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Monday, September 28, 2009

A great start to a new week

We arrived at the garden today under a beautiful, cloudless blue sky. Though the sun’s rays beat down on us relentlessly, we set to work right away. All of the beds needed to be soaked again, even though the morning shift had already watered thoroughly. We spent some time watering all the beds that had seeds or sprouts in them. When I got to see how the watermelon was doing, I had to take a minute to admire its determination. It has pretty much covered the entirety of the bed, its tendril-like stems reaching out over the wooden edge onto the mulch. The new pineapple plants also look fantastic – their shape and height give the garden a completely new dimension.

After watering we carefully broke down the rest of the wood from the broken trellises, trying not to stab ourselves with the painfully large staples that were sticking out at inconvenient angles from the wood. These were put away in the shed, hopefully to be used again for something else for the garden.

A few minutes before two o’clock we decided to have a brief discussion about what we will be doing with the kids if they come out. Even though we all knew that there weren’t supposed to be any kids, the schedule in the shed did say that we would have some at 2pm. We wanted to be prepared in case that hadn’t changed, especially since some shifts last week had kids come out unexpectedly. We were all a little disappointed that the kids did not come out, even when we already knew they probably wouldn’t be out today. I’m excited to start working with the kids and to have them in the garden. At one point before the shift ended a little girl on her way home asked me through the fence if we were working on the “new garden for the school.” I told her we were actually just fixing up the same one from last year, and she smiled happily and walked away. All my encounters with the Lakewood students have been great – all the kids are thrilled to get to go out to the garden. Every time we walk through the halls they all seem to know that we are the older students that work in the garden. On more than one occasion I’ve heard them whispering to each other, “they’re from the garden!” as we walk past. I really cannot wait to get them out there and start interacting with them.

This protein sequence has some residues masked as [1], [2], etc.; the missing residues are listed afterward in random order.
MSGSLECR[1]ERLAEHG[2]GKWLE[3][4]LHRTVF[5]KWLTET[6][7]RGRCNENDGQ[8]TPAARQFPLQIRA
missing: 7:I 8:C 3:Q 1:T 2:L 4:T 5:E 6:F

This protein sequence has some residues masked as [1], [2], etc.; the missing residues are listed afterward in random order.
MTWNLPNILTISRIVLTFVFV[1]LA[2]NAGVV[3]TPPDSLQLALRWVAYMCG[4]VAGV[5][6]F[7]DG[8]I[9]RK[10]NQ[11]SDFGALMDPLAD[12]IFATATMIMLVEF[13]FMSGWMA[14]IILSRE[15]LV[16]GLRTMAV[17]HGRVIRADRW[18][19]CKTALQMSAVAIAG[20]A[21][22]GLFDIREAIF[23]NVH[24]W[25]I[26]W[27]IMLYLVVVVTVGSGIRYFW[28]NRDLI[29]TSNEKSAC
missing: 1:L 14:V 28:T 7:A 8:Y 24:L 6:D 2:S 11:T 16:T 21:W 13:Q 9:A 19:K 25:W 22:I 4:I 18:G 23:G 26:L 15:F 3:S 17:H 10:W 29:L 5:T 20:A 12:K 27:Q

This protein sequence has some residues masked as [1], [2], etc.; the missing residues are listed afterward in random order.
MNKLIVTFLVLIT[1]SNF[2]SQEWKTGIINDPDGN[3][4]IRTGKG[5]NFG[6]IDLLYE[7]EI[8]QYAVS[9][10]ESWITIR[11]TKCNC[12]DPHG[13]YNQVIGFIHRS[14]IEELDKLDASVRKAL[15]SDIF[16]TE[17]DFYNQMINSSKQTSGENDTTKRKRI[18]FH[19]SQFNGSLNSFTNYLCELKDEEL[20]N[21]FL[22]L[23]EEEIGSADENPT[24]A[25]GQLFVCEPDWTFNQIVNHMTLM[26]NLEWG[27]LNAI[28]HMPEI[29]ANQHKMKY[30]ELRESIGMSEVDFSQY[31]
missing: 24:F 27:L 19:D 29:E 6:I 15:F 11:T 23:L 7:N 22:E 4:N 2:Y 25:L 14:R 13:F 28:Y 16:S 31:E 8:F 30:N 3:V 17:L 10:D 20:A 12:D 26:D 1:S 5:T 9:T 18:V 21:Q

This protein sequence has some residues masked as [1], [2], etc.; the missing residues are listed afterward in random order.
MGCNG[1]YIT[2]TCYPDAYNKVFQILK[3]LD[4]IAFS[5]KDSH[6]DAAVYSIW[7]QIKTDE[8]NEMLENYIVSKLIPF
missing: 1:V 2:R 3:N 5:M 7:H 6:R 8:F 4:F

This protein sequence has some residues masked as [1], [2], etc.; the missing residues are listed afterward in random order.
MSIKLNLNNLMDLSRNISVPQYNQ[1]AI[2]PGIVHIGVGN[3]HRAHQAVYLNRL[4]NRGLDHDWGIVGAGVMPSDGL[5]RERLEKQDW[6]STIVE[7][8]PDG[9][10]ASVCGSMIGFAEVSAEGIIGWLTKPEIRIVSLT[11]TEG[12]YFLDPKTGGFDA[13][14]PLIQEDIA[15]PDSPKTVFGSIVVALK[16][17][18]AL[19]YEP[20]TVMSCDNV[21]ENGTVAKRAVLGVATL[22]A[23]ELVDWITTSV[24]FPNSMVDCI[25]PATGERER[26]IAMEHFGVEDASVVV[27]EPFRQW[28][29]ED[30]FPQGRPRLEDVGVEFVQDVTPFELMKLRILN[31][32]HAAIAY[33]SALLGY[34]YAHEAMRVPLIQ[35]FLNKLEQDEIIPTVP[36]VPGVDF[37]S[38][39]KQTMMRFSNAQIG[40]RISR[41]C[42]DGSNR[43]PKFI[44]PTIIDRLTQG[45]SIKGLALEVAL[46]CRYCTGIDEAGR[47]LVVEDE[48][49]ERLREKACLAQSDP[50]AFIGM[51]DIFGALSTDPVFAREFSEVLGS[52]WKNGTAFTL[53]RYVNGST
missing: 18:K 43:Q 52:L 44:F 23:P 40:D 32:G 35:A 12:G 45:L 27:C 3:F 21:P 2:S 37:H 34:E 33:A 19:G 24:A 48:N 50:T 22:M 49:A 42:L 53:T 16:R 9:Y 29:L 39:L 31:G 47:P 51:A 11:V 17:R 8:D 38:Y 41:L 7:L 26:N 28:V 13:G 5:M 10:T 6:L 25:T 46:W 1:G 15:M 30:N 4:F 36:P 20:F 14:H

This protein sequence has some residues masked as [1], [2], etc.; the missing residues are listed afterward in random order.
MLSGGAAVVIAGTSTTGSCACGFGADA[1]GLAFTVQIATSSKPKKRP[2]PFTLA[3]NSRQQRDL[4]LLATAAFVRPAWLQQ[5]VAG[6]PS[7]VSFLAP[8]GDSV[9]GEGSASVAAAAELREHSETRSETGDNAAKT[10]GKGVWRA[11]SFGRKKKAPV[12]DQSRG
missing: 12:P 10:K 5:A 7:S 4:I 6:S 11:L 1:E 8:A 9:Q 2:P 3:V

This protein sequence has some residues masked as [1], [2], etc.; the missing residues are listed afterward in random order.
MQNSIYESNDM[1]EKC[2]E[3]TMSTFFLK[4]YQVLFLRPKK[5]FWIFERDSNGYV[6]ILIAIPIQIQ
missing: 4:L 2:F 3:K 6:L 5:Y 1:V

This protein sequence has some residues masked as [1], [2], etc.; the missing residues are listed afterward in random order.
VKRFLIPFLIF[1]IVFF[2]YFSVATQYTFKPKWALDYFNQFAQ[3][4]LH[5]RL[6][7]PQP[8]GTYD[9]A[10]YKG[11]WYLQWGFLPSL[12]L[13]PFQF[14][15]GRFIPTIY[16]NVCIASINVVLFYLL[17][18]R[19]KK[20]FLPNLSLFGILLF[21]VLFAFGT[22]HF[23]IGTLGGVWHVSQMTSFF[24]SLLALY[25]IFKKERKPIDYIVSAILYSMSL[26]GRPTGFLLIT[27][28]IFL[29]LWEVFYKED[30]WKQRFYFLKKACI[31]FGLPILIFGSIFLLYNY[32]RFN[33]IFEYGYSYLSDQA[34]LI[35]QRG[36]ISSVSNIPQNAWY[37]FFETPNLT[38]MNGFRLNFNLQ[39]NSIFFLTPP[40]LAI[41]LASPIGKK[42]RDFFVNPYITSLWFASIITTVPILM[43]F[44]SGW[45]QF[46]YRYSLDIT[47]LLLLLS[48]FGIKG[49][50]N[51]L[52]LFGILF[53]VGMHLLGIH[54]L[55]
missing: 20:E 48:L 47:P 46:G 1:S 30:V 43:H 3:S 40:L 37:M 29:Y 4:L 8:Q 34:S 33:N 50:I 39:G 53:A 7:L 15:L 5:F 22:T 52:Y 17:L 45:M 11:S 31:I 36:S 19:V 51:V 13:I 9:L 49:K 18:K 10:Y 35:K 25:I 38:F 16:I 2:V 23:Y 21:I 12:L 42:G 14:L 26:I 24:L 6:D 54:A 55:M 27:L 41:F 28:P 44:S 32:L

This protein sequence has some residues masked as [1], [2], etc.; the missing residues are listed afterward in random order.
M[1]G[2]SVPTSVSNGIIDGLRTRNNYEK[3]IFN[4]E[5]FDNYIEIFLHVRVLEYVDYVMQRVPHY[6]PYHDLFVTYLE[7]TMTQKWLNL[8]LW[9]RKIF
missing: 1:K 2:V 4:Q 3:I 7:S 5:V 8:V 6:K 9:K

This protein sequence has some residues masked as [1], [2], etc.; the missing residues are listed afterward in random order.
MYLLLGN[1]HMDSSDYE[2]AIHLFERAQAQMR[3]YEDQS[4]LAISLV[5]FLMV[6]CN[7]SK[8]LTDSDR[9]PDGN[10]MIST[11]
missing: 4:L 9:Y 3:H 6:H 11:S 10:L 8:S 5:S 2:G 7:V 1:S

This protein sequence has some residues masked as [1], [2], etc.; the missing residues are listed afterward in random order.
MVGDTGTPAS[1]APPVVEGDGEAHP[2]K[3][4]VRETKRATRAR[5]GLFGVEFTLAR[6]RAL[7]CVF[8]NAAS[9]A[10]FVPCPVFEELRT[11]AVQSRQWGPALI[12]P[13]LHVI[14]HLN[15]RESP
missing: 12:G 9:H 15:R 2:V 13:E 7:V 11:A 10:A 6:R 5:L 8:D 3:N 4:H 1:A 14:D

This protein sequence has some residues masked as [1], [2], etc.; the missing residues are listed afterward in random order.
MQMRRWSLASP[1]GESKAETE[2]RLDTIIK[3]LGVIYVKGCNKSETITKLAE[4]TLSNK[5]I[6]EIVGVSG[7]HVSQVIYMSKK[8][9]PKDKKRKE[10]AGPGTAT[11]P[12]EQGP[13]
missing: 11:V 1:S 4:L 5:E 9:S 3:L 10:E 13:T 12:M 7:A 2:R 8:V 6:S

After our chat we planted some radish seeds next to the okra and watered the bed well. Hopefully they seeds will do well and sprout soon (it’d be great if we could get some rain). Afterwards we began work on digging up the area where the new bed would go. Noah had finished building it while Sam, Kate, and I put away the wood. We decided that where the last shift had left it, next to the herb bed, would probably be the best place for it and set to work digging about a foot into the ground so we could set it. The layer of mulch was unforgiving, and it took the better part of our shift to get it dug up and ready for the new bed. Once we got it in the ground, it seemed like we found another piece of the garden puzzle. The interesting new shape and its potential for new plants fit perfectly within the Edible Peace Patch.

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